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Results: 1-10 of 99

The declining value of non-disparagement provisions in separation agreements

  • Sherman & Howard LLC
  • -
  • USA
  • -
  • November 3 2010

When entering into settlements or release agreements with departing employees, some employers want to bargain "hard" for non-disparagement provisions

Employee not eligible for FMLA leave still protected by non-discrimination provisions

  • Sherman & Howard LLC
  • -
  • USA
  • -
  • September 6 2012

Many employers offer leave of absence benefits to employees that supplement leaves of absence provided by the Family and Medical Leave Act

Is the scope of protected “opposition” shrinking?

  • Sherman & Howard LLC
  • -
  • USA
  • -
  • May 1 2012

Section 704 of Title VII protects an employee from retaliation for "opposing" the employer's illegal discrimination or for "participating" in a proceeding raising a claim of discrimination banned by Title VII

Employer directive that employee get unspecified “counseling” treated as unlawful “medical examination”

  • Sherman & Howard LLC
  • -
  • USA
  • -
  • September 6 2012

Heaven help the misguided employer who instructs an employee to go for unspecified "counseling."

Conditioning light duty assignment for pregnant employee on dismissal of her EEOC charge was retaliation

  • Sherman & Howard LLC
  • -
  • USA
  • -
  • July 9 2012

In a case involving a scenario that was mishandled by the employer in too many ways to count, the Eleventh Circuit Court of Appeals ruled recently that an employer's conversion of an unconditional light duty assignment to a pregnant employee, to an assignment conditioned on her withdrawal of her EEOC charge was a retaliatory act under Title VII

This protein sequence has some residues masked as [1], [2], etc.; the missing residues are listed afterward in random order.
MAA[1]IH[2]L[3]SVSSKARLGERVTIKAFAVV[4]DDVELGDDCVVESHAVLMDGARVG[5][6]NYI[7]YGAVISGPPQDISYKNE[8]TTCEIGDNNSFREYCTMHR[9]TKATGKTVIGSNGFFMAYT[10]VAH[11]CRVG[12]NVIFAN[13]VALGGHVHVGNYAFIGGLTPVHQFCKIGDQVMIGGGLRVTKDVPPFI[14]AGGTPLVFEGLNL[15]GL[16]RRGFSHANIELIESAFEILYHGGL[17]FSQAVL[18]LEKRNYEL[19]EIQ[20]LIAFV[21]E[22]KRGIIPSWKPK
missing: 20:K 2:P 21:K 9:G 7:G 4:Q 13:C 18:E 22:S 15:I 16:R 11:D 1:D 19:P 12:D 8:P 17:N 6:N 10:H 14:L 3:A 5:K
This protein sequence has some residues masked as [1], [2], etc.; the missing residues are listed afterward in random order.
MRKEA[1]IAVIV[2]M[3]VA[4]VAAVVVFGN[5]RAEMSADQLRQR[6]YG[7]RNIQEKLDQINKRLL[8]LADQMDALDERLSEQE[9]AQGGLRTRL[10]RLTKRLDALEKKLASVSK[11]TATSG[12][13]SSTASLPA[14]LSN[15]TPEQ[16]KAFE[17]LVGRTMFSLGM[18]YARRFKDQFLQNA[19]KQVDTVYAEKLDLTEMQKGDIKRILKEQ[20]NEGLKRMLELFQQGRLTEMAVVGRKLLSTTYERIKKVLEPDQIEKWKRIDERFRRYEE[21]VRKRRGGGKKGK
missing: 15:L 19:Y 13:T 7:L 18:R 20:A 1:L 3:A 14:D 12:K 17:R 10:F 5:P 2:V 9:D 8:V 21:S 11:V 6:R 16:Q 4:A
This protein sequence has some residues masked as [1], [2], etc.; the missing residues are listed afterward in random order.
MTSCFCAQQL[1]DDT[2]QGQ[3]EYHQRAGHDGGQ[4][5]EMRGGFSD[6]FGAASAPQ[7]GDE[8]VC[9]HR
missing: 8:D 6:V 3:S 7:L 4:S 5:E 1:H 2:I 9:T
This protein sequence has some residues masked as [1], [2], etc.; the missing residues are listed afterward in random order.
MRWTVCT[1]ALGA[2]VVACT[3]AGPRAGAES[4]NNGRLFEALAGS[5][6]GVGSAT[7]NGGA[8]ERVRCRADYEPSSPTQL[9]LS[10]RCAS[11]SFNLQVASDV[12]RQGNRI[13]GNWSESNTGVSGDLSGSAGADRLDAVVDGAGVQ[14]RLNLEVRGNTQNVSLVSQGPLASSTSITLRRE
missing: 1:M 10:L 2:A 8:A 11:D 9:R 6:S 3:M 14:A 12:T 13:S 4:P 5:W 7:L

Employer’s intrusion into employee’s Facebook page may be invasion of privacy

  • Sherman & Howard LLC
  • -
  • USA
  • -
  • July 9 2012

A federal district court in New Jersey recently addressed a question about which employers have long speculated, but had no answer, whether an employee can successfully assert an invasion of privacy tort claim against an employer that makes unauthorized access to the individual's Facebook account

No invasion of privacy when employer fires EMT for posting derogatory comments about patient on a fellow employee’s Facebook page

  • Sherman & Howard LLC
  • -
  • USA
  • -
  • November 5 2012

When an employee posts derogatory comments about her employer or its patients on a fellow worker's Facebook page, the employee has no reasonable expectation of privacy and cannot complain of an invasion of privacy when she is fired because of the post and her defiant response to counseling about the post

Past education and experience may justify different pay rates for new hires, but not later pay rates for employees

  • Sherman & Howard LLC
  • -
  • USA
  • -
  • May 1 2012

In pay discrimination cases - whether raised under the Equal Pay Act or Title VII - employers commonly justify pay disparities among employees by pointing to the differences in their education and work experience

Is it worthwhile to fight unemployment benefits claims? Another reason to just say no

  • Sherman & Howard LLC
  • -
  • USA
  • -
  • November 5 2012

Understandably, employers are upset when ex-employees fired for good cause - especially acts of misconduct - file unemployment compensation claims

How not to make a layoff decision look discriminatory

  • Sherman & Howard LLC
  • -
  • USA
  • -
  • March 3 2011

When employers are held liable for discrimination in a reduction in force, the liability is all too often the result of, not illegal bias, but rather, poor decision-making procedures, sloppy documentation and inattention to detail